"Lose people." Folks, at times in the past few years, I have felt lost myself. But, frankly, there is a part of me that just doesn't want to engage in the conversation any more. We have what we have and, as much as I detest the phrase, the fact is that "it is what it is." But what disturbs me and makes me so want to help those who continue to struggle with this translation is kind of a turn on that phrase; perhaps "it isn't what it is supposed to be." While this may appear like a sad and critical commentary on my part, I am still filled with hope that the Church will work toward developing an approach to translation that brings us what the Church's liturgical language is supposed to be, something that is easy to understand, easily grasped by the congregation and, ultimately, something that leads us into a deep encounter with the Lord that impels us to go forth and live the Gospel by our lives. So far, my own (and many others' experience of the new translation) has been a disappointment by and large. Remaining silent is certainly one course of action. I, for one, am glad to see the kind of engagement that appears on the pages of The Tablet.

Thanks for listening. And a blessed weekend of the Passion of the Lord to you all.

Gotta sing. Gotta pray.


10 comments:

John Drake said...

Jerry, I want to be sympathetic, but I just don't get it. I go to daily Mass, pay close attention (usually!), have a nice hand missal, and have no problem understanding the words. I can see the issue with a priest whose English is a second language, but even under the older translation I found those with heavy accents difficult to understand.

Ultimately, the best solution is what Fr. Zuhlsdorf proposed back in the run-up to the new translation: Put the celebration back in Latin, and let publishers use whatever translation they want for the English side of the missal!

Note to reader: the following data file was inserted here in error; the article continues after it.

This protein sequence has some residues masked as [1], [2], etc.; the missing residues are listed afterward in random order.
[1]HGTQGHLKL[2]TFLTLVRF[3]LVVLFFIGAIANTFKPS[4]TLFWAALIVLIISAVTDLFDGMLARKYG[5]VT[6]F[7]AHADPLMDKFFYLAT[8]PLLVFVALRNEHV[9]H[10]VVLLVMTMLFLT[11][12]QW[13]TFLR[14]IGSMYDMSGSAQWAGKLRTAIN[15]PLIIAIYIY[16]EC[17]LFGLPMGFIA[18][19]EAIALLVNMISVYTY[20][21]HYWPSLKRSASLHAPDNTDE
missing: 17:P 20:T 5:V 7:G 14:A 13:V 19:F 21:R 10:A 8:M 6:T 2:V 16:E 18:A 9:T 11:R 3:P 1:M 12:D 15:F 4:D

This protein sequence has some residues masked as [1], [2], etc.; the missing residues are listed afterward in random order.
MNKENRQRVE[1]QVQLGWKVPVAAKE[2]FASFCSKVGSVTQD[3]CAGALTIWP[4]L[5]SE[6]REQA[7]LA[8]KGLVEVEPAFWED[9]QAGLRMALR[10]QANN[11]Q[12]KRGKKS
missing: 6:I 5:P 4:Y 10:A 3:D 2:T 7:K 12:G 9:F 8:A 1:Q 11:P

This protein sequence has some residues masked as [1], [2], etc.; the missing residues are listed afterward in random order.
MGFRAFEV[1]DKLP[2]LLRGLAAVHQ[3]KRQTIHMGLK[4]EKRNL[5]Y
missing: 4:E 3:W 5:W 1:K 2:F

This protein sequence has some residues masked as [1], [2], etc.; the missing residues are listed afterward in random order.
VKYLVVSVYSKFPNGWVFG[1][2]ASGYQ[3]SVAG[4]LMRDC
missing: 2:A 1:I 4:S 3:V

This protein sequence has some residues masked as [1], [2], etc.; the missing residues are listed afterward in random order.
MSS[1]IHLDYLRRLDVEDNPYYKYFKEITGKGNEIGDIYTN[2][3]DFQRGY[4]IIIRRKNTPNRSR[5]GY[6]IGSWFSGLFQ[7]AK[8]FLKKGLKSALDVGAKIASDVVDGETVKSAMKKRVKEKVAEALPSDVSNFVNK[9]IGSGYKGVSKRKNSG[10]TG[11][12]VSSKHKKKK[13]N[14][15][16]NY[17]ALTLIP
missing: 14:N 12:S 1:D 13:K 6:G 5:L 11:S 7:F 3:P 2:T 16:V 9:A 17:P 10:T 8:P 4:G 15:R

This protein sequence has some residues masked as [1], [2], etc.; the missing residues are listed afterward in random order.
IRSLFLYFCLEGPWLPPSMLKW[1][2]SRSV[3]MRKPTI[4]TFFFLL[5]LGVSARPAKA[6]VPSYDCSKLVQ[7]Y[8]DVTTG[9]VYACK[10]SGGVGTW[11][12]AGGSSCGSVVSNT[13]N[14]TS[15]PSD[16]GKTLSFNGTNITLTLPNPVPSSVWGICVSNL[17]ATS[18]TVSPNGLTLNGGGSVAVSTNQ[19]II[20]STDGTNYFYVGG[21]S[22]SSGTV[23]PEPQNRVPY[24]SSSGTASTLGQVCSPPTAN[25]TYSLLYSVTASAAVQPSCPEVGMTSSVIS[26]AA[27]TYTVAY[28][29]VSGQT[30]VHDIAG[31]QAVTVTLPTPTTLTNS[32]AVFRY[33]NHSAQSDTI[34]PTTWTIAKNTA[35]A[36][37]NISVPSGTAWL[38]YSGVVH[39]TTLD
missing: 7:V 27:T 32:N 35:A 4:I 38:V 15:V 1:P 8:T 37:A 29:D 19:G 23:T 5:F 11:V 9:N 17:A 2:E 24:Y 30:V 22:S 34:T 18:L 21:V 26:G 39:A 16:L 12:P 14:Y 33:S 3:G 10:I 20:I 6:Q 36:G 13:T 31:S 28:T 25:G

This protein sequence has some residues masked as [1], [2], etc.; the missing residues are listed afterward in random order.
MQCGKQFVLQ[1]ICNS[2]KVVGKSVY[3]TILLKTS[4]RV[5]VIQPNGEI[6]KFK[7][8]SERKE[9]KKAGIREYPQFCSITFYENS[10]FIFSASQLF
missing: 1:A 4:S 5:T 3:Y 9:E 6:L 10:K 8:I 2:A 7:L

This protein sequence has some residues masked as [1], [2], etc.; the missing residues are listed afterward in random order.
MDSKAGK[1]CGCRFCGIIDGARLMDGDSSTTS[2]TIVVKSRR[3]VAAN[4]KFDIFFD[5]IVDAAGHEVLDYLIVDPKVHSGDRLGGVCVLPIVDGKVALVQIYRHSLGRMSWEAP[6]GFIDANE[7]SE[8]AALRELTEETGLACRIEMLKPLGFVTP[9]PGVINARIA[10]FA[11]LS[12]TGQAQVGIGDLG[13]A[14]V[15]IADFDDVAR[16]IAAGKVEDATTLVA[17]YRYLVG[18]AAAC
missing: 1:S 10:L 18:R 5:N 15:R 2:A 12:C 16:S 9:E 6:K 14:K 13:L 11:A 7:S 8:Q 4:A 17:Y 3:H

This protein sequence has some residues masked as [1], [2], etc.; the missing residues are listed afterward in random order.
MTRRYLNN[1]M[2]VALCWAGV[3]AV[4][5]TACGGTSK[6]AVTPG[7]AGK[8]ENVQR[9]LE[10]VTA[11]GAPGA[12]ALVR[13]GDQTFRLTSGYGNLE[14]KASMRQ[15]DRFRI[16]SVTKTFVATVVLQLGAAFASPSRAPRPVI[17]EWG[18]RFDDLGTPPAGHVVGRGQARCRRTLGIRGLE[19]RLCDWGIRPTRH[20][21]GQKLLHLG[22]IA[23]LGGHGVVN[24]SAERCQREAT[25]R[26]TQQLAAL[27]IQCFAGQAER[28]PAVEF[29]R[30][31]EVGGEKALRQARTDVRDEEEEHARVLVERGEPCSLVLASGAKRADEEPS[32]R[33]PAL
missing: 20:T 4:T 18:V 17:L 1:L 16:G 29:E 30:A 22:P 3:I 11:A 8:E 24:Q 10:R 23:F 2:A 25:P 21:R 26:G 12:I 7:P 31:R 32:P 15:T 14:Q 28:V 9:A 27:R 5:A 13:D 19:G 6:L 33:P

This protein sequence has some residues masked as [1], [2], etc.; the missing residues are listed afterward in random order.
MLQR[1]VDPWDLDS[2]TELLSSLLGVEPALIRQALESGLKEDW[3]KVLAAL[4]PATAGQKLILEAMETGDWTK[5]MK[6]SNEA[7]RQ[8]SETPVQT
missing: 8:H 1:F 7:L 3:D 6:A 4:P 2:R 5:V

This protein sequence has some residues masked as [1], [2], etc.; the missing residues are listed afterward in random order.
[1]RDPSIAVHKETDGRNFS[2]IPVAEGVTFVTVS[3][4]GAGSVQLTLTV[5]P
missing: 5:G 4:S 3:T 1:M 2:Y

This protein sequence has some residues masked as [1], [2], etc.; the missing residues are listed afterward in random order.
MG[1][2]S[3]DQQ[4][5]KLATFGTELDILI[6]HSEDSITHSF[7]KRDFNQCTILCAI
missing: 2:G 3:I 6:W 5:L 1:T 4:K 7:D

Jerry Galipeau, D. Min. said...

Thank you for your comment, John. Your "best solution" is one that would have me counted among the lost.
Jerry

Linda Montgomery said...

I consider myself fairly well educated in terms of religious formation, theological study, and practice of the faith. But when it comes to the new translation, there ARE times I scratch my head. I applaud the efforts made to provide us with translations that have been developed as we have grown in understanding of original texts, etc. But we are still not there. Hopefully, it won't take decades and decades to progress beyond where we are.

Joseph Burgio said...

I worked in the Roman Catholic Church for over 30 years. The new translation was really the beginning of the end for me. I am now serving as an interim musician in a Lutheran church. When I have a free weekend, I worship in another Lutheran church, or an Episcopal church. where I can pray using the ICEL translation that worked. Need I say how vibrant the singing is in these congregations, and how moved I am by it?